Fear of Flying in Bad Weather: Wind

Seems like a good time to write this as I’m sat in my house listening to gale force winds hammer the windows outside! Makes me want to go flying!

Strong winds can cause some ‘exciting’ take-offs and landings. At lower levels, wind can cause the aircraft to sway back and forth, but the pilots are well trained for this.

As always, airlines and airports will have wind speed limits. If the wind is too strong they will choose not to land or take-off. Simple as that! Aircraft are designed to be able to fly in stronger winds than you may think – and although landings can seem scary in these conditions, they are not.

Aircraft land into the wind, as this allows the aircraft to slow down and eventually stop on the runway. If you ever experience a landing in strong winds, do not be alarmed. Rest assured that the pilot knows exactly how strong the wind is, and how to land the plane safely.

If at any time the wind becomes too strong, and he/she becomes unhappy with the conditions then a go-around will be instigated – and possibly a diversion to a nearby airport where the wind is not as strong.

NB: All aircraft carry more fuel than they need for the flight in case of bad weather conditions. We need enough to allow us to circle (in what’s called a holding pattern), or possibly divert to another airport.

Crosswinds is a term used when the wind is blowing across the runway (rather than down it). Planes are thoroughly tested in strong crosswinds. Here is a quick video for you;

It’s important to note that it’s not likely that a commercial aircraft will land in crosswinds as strong as shown in the video. But, the aircraft must be able to land in extreme conditions before being given a certificate allowing it to fly passengers.

I’m sure you noticed the planes coming in almost sideways. This is normal procedure in crosswind landings so do not be alarmed.

In summary, it’s perfectly safe to fly in strong wind. The aircraft can handle it, and the pilots are well trained to do so. Just expect it to be a little bumpy during take-off and landing. But, there is nothing to be scared of. Your safety is never compromised.

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Comments

  1. Sam says

    Thanks for this, I was in a really windy landing yesterday which I found terrifying but this has calmed me for my flight back. Cheers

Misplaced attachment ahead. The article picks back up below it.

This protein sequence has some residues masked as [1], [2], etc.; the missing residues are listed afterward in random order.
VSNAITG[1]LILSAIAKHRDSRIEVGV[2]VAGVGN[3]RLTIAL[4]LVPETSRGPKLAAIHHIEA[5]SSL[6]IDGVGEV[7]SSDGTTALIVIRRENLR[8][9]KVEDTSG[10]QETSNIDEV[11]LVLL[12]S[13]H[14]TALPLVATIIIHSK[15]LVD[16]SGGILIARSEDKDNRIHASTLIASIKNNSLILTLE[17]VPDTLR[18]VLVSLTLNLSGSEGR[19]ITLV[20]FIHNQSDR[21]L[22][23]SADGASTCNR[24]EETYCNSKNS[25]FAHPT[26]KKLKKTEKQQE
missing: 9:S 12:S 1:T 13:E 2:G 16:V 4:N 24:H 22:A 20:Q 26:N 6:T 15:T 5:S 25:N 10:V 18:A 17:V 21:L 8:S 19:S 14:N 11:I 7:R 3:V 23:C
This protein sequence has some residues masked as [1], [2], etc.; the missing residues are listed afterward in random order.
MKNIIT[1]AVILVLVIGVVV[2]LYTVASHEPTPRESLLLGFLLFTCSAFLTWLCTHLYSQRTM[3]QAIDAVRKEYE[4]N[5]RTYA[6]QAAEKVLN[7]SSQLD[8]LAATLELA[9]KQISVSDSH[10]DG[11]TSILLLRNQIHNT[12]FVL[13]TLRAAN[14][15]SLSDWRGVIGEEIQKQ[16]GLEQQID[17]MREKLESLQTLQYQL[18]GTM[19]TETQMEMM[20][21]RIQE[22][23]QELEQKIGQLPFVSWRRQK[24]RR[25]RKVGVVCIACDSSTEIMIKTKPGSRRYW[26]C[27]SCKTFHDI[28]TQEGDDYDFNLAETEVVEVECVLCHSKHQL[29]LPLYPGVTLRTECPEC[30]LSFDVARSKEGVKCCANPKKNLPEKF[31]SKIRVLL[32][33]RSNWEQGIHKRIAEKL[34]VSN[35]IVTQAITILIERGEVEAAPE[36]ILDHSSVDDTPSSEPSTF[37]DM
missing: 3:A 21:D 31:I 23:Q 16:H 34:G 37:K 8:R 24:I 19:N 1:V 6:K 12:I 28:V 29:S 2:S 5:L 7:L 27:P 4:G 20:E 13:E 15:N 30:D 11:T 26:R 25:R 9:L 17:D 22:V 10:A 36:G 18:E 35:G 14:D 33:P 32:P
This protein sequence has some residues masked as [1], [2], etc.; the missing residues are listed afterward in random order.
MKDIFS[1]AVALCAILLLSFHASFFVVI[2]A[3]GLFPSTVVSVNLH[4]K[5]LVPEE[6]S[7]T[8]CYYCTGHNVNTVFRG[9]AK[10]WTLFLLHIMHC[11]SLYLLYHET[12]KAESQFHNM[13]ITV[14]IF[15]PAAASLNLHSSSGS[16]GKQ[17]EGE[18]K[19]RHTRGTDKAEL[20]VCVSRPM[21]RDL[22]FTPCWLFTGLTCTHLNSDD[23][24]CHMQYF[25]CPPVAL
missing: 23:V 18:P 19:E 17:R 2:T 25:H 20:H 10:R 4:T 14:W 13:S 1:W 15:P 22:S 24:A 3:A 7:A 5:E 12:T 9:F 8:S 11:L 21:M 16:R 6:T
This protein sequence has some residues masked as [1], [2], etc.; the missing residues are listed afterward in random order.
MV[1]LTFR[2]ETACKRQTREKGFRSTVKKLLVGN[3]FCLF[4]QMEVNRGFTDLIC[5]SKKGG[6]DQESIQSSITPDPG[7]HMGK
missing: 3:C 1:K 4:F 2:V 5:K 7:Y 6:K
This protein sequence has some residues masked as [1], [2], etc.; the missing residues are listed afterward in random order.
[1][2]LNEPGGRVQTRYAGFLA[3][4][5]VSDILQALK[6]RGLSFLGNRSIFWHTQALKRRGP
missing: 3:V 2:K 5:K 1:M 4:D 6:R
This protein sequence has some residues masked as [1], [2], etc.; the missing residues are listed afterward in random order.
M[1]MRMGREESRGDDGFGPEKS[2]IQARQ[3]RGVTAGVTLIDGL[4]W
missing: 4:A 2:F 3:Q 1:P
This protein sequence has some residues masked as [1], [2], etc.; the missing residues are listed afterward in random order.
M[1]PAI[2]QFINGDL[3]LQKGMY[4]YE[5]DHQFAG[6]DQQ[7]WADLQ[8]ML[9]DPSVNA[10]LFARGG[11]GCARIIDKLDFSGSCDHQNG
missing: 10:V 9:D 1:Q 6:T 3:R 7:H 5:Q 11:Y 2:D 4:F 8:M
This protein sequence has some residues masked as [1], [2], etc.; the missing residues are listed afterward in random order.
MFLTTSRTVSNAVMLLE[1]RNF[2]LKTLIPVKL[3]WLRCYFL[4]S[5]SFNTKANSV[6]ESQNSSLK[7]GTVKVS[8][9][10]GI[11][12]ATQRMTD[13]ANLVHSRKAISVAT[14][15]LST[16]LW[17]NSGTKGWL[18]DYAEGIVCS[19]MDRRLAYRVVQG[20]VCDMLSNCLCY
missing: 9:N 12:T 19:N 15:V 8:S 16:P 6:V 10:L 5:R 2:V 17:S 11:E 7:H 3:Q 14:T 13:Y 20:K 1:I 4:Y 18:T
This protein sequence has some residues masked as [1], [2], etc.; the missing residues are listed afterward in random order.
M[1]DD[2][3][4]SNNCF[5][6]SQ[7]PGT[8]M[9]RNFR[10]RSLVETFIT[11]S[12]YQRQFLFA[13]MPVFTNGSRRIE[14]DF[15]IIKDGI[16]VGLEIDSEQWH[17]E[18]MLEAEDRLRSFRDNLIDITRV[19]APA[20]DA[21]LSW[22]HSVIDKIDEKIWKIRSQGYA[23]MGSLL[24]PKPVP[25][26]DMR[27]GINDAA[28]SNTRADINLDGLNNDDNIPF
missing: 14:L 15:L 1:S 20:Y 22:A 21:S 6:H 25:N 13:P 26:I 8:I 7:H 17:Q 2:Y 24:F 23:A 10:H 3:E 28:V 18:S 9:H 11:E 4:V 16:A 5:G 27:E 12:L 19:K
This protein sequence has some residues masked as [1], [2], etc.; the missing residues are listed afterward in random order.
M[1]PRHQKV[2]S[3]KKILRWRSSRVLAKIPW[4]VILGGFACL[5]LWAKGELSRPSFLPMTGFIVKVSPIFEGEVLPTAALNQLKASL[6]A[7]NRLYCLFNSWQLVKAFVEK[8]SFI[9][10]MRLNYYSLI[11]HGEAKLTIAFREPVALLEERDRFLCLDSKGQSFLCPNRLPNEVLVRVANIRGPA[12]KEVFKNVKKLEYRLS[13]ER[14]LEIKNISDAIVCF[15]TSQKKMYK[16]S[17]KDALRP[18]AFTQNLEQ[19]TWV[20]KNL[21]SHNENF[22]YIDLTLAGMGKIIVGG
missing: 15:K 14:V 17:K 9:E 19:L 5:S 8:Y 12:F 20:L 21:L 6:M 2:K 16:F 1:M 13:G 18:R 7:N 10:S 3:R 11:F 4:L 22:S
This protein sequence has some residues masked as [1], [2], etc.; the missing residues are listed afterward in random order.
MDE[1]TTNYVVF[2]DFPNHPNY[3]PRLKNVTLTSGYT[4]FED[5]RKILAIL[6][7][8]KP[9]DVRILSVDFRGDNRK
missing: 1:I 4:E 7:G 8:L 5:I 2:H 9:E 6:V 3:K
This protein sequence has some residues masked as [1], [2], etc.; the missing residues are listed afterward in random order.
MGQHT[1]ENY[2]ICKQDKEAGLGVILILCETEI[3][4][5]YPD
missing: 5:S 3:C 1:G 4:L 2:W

2. Jason Guimond says

    Hi I’m suposed to go on a flight in two days and I’m terified of turbulance, what scares me with turbulance is that the wings could let go I know this might sound crazy but that’s exactly what goes on in my head… Hope you can help me out before my flight.
    Thanks
    Jason

    • Joshua says

      The wings on an airliner are designed to bend and flex with turbulence so that they won’t over stress and break off. Some of the wings can flex as much as thirty feet up or down before they begin to over stress themselves. The most severe turbulence I have ever seen was rated at 2G’s or twice the force of gravity. Aircraft are generally certificated for stress far beyond a measley 2G’s. Also, when in severe turbulence pilots are trained to slow the aircraft down to a speed we call “V a” (Vee Aay) or design maneuvering speed. At this speed the aircrafts wings cannot generate enough force to rip themselves off.

  3. Mrs Joyce says

    Hello I’m due to fly on holiday with my family 2 children under 3, I’ve worked myself up so much I’m considering cancelling the holiday, I really don’t no what to do. I no they say flying is the safest form of travel, but to me in my head it spells danger and the thought of putting my babies in danger is terrifying me. I don’t no were the fear has come from as I’ve flown dozens of times growing up. I had to fly back from Amsterdam last year on my own ….long story but the doctors had to give me Valium to keep me calm lol. I’m trying to find and arm myself with as much info as I can, hoping it will help in some way. Any comforting advice would be greatly appreciated.
    An extremely terrified mummy :(

    • Joshua says

      It’s a bit late, but here’s some facts about pilots and flying. The FAA drills it into our heads to be safe. I personally have what I call a bushido code (like the old samurai warriors) that specifies certain conditions where I refuse to even take-off. Before each flight I spend a good effort examing things like the weather in order to make certain that the flight will be safe and not exceed either my skills or the abilities of the aircraft I am flying. I am pilot who has been flying for almost 14 years now. Remember the pilot has just as much to lose as you do which is why we won’t fly when its unsafe.

  4. Matt says

    Nice website!

    If flying was at all dangerous then I’m certain very few people would risk becoming flight attendants.

    That said I’m not a great flyer. I used to drink onboard but now I’m a teetotaler so I’m having to deal with my fear on a normal level

  5. mary says

    I am reading these little episodes and do feel a little better, but the anxiety comes back in my mind, I just don’t know how to really over come this fear

  6. Cheryl says

    I have flown for years and just have a mistrust of mechanical things and too much worry of human error. I drink wine on board to calm me, I count, I pray, I meditate…………these are the things I do to get through it all. Most often flights are great, but I have had some TERRIFYING rides….

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